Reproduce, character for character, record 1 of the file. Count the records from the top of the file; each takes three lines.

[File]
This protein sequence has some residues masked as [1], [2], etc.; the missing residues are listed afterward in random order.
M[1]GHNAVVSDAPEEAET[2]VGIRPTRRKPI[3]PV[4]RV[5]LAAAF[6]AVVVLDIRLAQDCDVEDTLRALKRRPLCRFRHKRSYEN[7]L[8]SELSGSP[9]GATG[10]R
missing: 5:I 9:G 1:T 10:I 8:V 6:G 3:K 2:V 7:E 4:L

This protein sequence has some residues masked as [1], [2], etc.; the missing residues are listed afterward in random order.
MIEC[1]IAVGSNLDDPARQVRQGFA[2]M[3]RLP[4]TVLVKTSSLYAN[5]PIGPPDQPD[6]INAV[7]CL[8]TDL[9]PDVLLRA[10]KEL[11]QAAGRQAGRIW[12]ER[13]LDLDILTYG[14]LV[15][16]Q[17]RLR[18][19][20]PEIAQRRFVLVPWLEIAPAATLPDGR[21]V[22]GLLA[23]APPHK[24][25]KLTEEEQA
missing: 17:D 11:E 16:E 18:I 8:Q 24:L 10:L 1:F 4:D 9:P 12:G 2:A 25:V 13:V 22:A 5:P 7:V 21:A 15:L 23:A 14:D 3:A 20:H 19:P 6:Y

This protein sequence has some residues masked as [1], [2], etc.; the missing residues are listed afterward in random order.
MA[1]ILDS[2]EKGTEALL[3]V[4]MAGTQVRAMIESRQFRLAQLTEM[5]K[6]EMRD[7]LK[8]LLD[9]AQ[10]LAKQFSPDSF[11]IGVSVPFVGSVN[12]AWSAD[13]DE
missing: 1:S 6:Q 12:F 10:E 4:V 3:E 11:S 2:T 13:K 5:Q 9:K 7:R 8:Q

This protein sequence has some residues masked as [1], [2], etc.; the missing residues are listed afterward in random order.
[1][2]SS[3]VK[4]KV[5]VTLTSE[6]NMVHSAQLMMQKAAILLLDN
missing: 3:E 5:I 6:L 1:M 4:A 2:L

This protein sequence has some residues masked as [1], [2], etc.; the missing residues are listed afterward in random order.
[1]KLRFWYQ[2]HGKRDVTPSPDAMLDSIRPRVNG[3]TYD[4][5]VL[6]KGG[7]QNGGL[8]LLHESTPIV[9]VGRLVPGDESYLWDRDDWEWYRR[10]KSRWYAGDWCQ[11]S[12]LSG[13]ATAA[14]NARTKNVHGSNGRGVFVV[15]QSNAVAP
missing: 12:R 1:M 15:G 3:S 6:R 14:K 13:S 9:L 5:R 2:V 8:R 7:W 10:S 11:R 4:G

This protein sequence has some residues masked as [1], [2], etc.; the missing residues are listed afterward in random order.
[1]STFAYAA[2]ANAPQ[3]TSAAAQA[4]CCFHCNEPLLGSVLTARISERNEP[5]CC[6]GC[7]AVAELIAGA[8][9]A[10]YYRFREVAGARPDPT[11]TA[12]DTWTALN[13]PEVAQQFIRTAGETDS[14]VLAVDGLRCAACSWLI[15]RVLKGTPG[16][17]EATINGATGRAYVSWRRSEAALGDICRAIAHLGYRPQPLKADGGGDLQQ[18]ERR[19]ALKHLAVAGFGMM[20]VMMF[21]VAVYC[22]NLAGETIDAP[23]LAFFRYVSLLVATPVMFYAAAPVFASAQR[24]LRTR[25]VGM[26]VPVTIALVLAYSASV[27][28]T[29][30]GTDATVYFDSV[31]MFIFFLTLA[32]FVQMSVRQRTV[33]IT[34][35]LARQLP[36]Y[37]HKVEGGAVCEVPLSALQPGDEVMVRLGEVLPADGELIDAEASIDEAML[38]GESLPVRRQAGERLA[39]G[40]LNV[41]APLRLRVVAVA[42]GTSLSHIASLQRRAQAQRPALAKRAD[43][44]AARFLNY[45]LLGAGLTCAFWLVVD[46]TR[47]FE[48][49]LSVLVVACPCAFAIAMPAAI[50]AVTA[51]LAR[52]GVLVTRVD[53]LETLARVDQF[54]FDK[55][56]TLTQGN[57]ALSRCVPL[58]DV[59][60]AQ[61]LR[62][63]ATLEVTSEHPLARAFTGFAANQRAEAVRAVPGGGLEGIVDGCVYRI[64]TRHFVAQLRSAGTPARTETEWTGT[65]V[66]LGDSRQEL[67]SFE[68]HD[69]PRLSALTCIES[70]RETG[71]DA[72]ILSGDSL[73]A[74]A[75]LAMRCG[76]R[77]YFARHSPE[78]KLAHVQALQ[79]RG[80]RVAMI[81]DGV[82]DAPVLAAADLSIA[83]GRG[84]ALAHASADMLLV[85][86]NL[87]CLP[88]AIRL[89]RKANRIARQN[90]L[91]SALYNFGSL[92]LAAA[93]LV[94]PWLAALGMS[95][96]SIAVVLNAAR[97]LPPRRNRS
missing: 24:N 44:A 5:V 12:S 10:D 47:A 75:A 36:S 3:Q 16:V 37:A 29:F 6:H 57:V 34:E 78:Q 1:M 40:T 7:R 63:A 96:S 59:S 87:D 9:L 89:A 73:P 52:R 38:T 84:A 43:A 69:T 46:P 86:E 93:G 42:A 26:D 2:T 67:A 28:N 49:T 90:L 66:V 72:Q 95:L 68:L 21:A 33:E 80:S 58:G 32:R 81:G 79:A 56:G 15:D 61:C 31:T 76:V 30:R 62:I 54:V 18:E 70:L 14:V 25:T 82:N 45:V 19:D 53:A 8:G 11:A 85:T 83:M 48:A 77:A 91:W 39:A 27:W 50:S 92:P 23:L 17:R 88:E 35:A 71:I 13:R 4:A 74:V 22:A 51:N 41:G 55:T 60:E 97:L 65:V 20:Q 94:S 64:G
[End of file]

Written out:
This protein sequence has some residues masked as [1], [2], etc.; the missing residues are listed afterward in random order.
M[1]GHNAVVSDAPEEAET[2]VGIRPTRRKPI[3]PV[4]RV[5]LAAAF[6]AVVVLDIRLAQDCDVEDTLRALKRRPLCRFRHKRSYEN[7]L[8]SELSGSP[9]GATG[10]R
missing: 5:I 9:G 1:T 10:I 8:V 6:G 3:K 2:V 7:E 4:L